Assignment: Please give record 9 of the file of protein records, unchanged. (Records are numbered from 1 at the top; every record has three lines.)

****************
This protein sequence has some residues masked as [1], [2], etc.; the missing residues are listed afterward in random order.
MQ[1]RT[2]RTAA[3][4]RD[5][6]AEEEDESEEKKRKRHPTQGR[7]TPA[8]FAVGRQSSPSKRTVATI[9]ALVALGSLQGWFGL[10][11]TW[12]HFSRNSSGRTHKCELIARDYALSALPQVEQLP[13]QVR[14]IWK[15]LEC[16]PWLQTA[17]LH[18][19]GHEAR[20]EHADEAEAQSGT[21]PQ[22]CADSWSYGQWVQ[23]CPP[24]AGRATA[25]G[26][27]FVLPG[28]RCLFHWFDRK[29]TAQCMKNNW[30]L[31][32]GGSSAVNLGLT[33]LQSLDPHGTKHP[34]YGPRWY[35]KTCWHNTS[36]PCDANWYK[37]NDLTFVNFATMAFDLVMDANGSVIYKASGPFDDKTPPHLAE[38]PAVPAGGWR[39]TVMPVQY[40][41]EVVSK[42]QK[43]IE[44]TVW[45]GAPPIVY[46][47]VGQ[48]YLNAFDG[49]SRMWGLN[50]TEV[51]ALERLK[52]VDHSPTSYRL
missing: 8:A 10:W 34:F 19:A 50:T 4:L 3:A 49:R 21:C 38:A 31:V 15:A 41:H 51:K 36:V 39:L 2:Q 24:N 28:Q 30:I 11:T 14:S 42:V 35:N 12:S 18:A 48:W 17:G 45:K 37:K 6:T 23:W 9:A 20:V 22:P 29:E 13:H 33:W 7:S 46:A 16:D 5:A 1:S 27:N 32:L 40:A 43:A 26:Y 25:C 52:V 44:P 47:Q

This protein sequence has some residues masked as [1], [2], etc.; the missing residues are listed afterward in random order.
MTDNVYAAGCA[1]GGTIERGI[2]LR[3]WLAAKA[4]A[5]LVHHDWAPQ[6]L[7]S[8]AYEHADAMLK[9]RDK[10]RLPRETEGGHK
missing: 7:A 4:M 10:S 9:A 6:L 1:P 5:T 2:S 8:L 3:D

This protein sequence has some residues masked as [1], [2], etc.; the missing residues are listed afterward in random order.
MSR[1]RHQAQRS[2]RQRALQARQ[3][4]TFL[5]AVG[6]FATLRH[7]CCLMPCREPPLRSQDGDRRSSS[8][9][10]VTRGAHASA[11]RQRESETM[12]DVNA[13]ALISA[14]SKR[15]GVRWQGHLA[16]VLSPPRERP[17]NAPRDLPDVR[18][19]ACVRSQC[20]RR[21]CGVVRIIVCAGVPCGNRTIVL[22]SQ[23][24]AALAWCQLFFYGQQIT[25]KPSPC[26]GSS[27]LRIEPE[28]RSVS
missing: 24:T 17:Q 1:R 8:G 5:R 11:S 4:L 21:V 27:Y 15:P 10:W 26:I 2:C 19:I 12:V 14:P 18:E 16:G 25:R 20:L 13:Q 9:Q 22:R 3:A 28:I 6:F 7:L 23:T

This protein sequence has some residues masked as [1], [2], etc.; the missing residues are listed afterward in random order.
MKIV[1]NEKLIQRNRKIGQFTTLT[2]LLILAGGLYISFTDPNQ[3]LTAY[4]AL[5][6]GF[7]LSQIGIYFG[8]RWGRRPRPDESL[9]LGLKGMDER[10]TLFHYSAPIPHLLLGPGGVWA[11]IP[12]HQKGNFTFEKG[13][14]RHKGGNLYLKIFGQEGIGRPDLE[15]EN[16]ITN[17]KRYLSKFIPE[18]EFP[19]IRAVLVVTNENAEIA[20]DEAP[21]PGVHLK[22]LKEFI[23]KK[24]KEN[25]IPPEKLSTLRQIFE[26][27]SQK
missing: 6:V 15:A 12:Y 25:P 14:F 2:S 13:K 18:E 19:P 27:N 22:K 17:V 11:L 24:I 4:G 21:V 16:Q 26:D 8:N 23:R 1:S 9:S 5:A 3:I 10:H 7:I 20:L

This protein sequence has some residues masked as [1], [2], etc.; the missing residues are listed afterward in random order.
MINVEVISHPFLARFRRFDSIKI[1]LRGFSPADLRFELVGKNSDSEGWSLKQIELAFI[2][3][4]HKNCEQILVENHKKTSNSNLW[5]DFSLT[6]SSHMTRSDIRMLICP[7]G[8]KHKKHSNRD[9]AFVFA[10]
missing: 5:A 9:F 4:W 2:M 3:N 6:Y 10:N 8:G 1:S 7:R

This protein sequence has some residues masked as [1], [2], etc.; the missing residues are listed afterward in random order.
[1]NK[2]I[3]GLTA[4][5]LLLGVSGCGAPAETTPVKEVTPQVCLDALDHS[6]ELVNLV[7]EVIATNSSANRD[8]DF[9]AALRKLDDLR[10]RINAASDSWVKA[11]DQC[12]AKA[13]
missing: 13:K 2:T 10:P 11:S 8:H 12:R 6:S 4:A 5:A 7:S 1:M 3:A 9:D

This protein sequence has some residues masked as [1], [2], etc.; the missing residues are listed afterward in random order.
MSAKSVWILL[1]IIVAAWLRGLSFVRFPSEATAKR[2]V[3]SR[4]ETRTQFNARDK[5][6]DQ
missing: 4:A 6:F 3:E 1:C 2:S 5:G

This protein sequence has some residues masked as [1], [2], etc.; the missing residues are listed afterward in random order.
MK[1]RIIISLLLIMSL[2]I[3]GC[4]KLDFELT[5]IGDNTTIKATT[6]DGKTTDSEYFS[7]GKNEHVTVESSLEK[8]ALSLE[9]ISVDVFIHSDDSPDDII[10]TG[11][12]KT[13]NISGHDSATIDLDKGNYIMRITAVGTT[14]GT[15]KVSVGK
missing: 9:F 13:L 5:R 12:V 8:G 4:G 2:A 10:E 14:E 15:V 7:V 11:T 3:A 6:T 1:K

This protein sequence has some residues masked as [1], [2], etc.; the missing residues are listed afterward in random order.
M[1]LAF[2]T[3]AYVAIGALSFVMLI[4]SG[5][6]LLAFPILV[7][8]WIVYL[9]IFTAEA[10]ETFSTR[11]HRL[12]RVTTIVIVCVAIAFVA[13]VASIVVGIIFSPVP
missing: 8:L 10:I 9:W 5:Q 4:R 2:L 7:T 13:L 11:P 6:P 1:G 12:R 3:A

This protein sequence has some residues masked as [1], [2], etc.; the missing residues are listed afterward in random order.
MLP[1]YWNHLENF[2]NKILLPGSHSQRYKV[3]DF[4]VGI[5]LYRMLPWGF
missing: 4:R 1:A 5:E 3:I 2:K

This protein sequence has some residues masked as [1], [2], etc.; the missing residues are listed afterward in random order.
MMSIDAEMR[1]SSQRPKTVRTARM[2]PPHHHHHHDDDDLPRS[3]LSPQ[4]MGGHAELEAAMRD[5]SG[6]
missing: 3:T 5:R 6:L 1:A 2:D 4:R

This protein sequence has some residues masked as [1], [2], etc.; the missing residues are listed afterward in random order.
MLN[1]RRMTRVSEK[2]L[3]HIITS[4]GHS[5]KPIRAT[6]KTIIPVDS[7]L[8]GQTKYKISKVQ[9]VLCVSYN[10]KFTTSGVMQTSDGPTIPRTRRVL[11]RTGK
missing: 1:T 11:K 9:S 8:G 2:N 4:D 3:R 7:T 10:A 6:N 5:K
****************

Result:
This protein sequence has some residues masked as [1], [2], etc.; the missing residues are listed afterward in random order.
M[1]LAF[2]T[3]AYVAIGALSFVMLI[4]SG[5][6]LLAFPILV[7][8]WIVYL[9]IFTAEA[10]ETFSTR[11]HRL[12]RVTTIVIVCVAIAFVA[13]VASIVVGIIFSPVP
missing: 8:L 10:I 9:W 5:Q 4:R 2:L 7:T 13:L 11:P 6:P 1:G 12:R 3:A